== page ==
William Moore and Roddy White have a fierce, but friendly rivalry. Moore claims White always has excuses, and that he likes to amp White up a little bit. Coach Robiskie claims that Moore and White both talk trash, though they rarely compete against each other. Yet when they do, they both “shut up and be quiet”, snickered Robiskie. When Head Coach Mike Smith asked White to break the team down after practice, White conceded to Moore, and the way their quirky friendship works became more evident.

“Camp time sleepover!” shouted an enthusiastic Gabe Carimi. Carimi and Peter Konz were roommates for a few years at the University of Wisconsin, so it’s no surprise to see the two rooming together once again, this time as Falcons. “We’re like bears. We’re a good family together”, said Carimi. Carimi called Konz during free agency and said that he had interest from some teams. Konz quipped, “There’s only one team to look at.” Carimi then explained how the two compete for everything. “We compete over who gets to put the weights away, because we want to get that extra work”, said Carimi with a smirk. But the pair’s rivalry is more like a brotherhood than anything. “When it comes to family like Gabe, I do care, and we won’t let each other take shortcuts”, stated Konz. Konz and his wife had a child just four days before camp started, and he was visibly thrilled to see them both after a sweltering practice. Carimi and Konz both have infant children to care for, and that bond has brought the two closer. “We’re on the same page in our lives”, Konz said.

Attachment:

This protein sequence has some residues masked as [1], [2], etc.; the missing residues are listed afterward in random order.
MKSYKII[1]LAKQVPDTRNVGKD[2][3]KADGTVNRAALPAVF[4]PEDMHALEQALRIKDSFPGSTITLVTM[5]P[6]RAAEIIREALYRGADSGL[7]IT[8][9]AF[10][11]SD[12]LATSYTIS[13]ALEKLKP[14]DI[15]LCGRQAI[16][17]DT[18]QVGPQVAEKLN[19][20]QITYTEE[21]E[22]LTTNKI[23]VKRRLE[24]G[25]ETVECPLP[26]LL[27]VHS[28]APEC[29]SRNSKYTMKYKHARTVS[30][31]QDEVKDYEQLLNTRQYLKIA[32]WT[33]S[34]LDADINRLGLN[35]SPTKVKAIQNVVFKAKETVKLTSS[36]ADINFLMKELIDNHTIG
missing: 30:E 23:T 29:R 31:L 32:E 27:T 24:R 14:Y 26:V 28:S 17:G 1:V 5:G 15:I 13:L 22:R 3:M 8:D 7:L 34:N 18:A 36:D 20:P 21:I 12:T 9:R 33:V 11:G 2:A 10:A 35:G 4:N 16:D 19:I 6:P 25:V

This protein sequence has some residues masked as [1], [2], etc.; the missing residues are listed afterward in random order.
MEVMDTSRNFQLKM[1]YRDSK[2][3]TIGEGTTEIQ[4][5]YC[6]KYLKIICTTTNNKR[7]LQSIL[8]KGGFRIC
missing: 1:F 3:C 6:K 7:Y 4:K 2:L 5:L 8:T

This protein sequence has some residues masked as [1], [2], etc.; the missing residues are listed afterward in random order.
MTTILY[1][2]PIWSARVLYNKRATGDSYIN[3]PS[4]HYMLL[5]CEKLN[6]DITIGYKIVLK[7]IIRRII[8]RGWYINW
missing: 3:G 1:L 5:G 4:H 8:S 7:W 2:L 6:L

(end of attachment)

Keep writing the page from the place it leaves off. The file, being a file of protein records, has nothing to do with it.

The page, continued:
It’s not too difficult to guess Jacques Smith’s favorite drill: that’s right, the Oklahoma drill. “Whoever want it!” shouted Smith as he challenged anyone to face him in the mano-a-mano test of will. Ryan Schraeder stepped up to the plate, much to the delight of coaches and teammates. Schraeder proceeded to plow through Smith and was showered in praise by Mike Tice and his fellow offensive linemen. Smith may have lost that particular battle, but he had good things to say afterward. “I just wanted to go out there and look for another competition. We have a very talented offensive line. (Schraeder)’s a tough guy.” Smith reiterated how physical and tough of a player he believes himself to be. “If I get into an altercation with someone, it’s not going to end well.”